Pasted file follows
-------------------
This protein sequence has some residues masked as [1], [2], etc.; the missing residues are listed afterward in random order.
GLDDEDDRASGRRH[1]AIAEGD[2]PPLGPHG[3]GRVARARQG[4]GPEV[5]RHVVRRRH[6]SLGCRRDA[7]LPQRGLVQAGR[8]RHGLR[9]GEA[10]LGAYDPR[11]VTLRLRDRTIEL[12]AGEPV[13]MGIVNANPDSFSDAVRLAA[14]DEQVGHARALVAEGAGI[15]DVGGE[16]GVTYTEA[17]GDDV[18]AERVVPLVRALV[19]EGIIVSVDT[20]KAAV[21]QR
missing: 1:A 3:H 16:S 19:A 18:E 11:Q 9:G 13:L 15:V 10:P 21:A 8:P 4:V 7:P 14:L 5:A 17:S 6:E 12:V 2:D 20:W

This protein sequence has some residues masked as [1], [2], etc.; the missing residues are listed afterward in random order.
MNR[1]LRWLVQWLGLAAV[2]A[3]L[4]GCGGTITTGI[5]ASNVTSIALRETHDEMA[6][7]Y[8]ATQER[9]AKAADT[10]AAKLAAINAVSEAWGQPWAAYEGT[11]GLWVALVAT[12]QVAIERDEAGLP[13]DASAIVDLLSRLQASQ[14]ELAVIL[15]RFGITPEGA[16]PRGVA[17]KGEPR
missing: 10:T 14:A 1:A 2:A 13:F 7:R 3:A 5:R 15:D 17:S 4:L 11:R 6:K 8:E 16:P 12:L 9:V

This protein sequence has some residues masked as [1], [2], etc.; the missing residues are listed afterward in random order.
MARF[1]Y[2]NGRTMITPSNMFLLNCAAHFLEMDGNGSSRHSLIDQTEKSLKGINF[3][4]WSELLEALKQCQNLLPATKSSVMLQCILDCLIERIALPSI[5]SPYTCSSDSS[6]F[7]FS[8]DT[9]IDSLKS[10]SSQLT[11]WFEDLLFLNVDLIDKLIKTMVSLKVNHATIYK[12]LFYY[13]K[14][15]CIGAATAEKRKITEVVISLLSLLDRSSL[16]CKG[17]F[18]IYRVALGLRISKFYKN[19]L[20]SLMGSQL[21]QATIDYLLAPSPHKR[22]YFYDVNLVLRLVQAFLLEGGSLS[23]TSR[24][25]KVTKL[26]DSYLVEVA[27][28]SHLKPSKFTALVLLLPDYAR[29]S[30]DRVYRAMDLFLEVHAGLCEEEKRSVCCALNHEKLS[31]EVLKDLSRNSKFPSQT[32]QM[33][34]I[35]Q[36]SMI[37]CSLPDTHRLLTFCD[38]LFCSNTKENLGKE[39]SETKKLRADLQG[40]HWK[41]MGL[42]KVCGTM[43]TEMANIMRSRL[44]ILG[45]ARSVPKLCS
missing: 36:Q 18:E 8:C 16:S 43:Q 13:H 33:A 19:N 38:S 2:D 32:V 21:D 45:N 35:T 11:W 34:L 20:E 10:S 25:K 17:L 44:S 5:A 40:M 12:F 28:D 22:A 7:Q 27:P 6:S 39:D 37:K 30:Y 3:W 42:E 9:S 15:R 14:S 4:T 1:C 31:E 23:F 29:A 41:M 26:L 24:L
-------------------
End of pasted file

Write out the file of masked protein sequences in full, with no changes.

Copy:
This protein sequence has some residues masked as [1], [2], etc.; the missing residues are listed afterward in random order.
GLDDEDDRASGRRH[1]AIAEGD[2]PPLGPHG[3]GRVARARQG[4]GPEV[5]RHVVRRRH[6]SLGCRRDA[7]LPQRGLVQAGR[8]RHGLR[9]GEA[10]LGAYDPR[11]VTLRLRDRTIEL[12]AGEPV[13]MGIVNANPDSFSDAVRLAA[14]DEQVGHARALVAEGAGI[15]DVGGE[16]GVTYTEA[17]GDDV[18]AERVVPLVRALV[19]EGIIVSVDT[20]KAAV[21]QR
missing: 1:A 3:H 16:S 19:A 18:E 11:Q 9:G 13:L 15:V 10:P 21:A 8:P 4:V 7:P 14:L 5:A 17:S 6:E 12:V 2:D 20:W

This protein sequence has some residues masked as [1], [2], etc.; the missing residues are listed afterward in random order.
MNR[1]LRWLVQWLGLAAV[2]A[3]L[4]GCGGTITTGI[5]ASNVTSIALRETHDEMA[6][7]Y[8]ATQER[9]AKAADT[10]AAKLAAINAVSEAWGQPWAAYEGT[11]GLWVALVAT[12]QVAIERDEAGLP[13]DASAIVDLLSRLQASQ[14]ELAVIL[15]RFGITPEGA[16]PRGVA[17]KGEPR
missing: 10:T 14:A 1:A 2:A 13:F 7:R 3:A 5:R 15:D 17:S 4:L 11:R 6:K 8:E 16:P 12:L 9:V

This protein sequence has some residues masked as [1], [2], etc.; the missing residues are listed afterward in random order.
MARF[1]Y[2]NGRTMITPSNMFLLNCAAHFLEMDGNGSSRHSLIDQTEKSLKGINF[3][4]WSELLEALKQCQNLLPATKSSVMLQCILDCLIERIALPSI[5]SPYTCSSDSS[6]F[7]FS[8]DT[9]IDSLKS[10]SSQLT[11]WFEDLLFLNVDLIDKLIKTMVSLKVNHATIYK[12]LFYY[13]K[14][15]CIGAATAEKRKITEVVISLLSLLDRSSL[16]CKG[17]F[18]IYRVALGLRISKFYKN[19]L[20]SLMGSQL[21]QATIDYLLAPSPHKR[22]YFYDVNLVLRLVQAFLLEGGSLS[23]TSR[24][25]KVTKL[26]DSYLVEVA[27][28]SHLKPSKFTALVLLLPDYAR[29]S[30]DRVYRAMDLFLEVHAGLCEEEKRSVCCALNHEKLS[31]EVLKDLSRNSKFPSQT[32]QM[33][34]I[35]Q[36]SMI[37]CSLPDTHRLLTFCD[38]LFCSNTKENLGKE[39]SETKKLRADLQG[40]HWK[41]MGL[42]KVCGTM[43]TEMANIMRSRL[44]ILG[45]ARSVPKLCS
missing: 36:Q 18:E 8:C 16:S 43:Q 13:H 33:A 19:N 38:S 2:D 32:V 21:D 45:N 35:T 11:W 34:L 20:E 10:S 25:K 17:L 44:S 5:A 40:M 12:F 28:D 22:A 7:Q 27:P 6:S 39:D 37:K 30:Y 3:W 42:E 9:S 15:R 14:S 4:T 1:C 31:E 23:F 29:A 41:M 26:L 24:L